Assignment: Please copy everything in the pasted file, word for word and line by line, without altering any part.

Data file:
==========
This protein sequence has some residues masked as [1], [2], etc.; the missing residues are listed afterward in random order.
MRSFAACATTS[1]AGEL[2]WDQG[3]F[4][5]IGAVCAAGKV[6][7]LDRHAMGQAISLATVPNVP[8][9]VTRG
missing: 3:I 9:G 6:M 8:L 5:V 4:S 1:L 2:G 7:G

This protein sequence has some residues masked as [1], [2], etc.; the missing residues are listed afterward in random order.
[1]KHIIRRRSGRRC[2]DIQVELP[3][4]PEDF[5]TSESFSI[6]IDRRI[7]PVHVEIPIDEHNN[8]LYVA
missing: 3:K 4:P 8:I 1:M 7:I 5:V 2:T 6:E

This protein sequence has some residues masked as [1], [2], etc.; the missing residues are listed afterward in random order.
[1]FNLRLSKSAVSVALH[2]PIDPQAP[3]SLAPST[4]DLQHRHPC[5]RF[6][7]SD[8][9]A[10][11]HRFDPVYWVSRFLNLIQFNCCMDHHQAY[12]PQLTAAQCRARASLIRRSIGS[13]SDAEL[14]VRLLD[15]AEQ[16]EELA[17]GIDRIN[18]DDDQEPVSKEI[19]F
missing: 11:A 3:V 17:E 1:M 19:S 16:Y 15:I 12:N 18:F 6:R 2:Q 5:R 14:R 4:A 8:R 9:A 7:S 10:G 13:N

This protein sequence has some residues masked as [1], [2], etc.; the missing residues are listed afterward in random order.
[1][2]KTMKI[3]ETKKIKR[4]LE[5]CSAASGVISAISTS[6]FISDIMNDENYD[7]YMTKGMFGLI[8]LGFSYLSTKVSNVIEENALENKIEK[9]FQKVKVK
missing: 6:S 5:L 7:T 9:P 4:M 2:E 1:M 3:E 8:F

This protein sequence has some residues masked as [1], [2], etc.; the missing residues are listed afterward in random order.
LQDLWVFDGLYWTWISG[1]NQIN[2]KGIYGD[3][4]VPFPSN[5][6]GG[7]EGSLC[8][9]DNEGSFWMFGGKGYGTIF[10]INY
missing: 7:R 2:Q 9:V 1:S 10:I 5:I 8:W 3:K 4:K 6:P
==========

This protein sequence has some residues masked as [1], [2], etc.; the missing residues are listed afterward in random order.
MRSFAACATTS[1]AGEL[2]WDQG[3]F[4][5]IGAVCAAGKV[6][7]LDRHAMGQAISLATVPNVP[8][9]VTRG
missing: 3:I 9:G 6:M 8:L 5:V 4:S 1:L 2:G 7:G

This protein sequence has some residues masked as [1], [2], etc.; the missing residues are listed afterward in random order.
[1]KHIIRRRSGRRC[2]DIQVELP[3][4]PEDF[5]TSESFSI[6]IDRRI[7]PVHVEIPIDEHNN[8]LYVA
missing: 3:K 4:P 8:I 1:M 7:I 5:V 2:T 6:E

This protein sequence has some residues masked as [1], [2], etc.; the missing residues are listed afterward in random order.
[1]FNLRLSKSAVSVALH[2]PIDPQAP[3]SLAPST[4]DLQHRHPC[5]RF[6][7]SD[8][9]A[10][11]HRFDPVYWVSRFLNLIQFNCCMDHHQAY[12]PQLTAAQCRARASLIRRSIGS[13]SDAEL[14]VRLLD[15]AEQ[16]EELA[17]GIDRIN[18]DDDQEPVSKEI[19]F
missing: 11:A 3:V 17:E 1:M 19:S 16:Y 15:I 12:N 18:F 6:R 2:Q 5:R 14:R 4:A 8:R 9:A 7:S 10:G 13:N

This protein sequence has some residues masked as [1], [2], etc.; the missing residues are listed afterward in random order.
[1][2]KTMKI[3]ETKKIKR[4]LE[5]CSAASGVISAISTS[6]FISDIMNDENYD[7]YMTKGMFGLI[8]LGFSYLSTKVSNVIEENALENKIEK[9]FQKVKVK
missing: 6:S 5:L 7:T 9:P 4:M 2:E 1:M 3:E 8:F

This protein sequence has some residues masked as [1], [2], etc.; the missing residues are listed afterward in random order.
LQDLWVFDGLYWTWISG[1]NQIN[2]KGIYGD[3][4]VPFPSN[5][6]GG[7]EGSLC[8][9]DNEGSFWMFGGKGYGTIF[10]INY
missing: 7:R 2:Q 9:V 1:S 10:I 5:I 8:W 3:K 4:K 6:P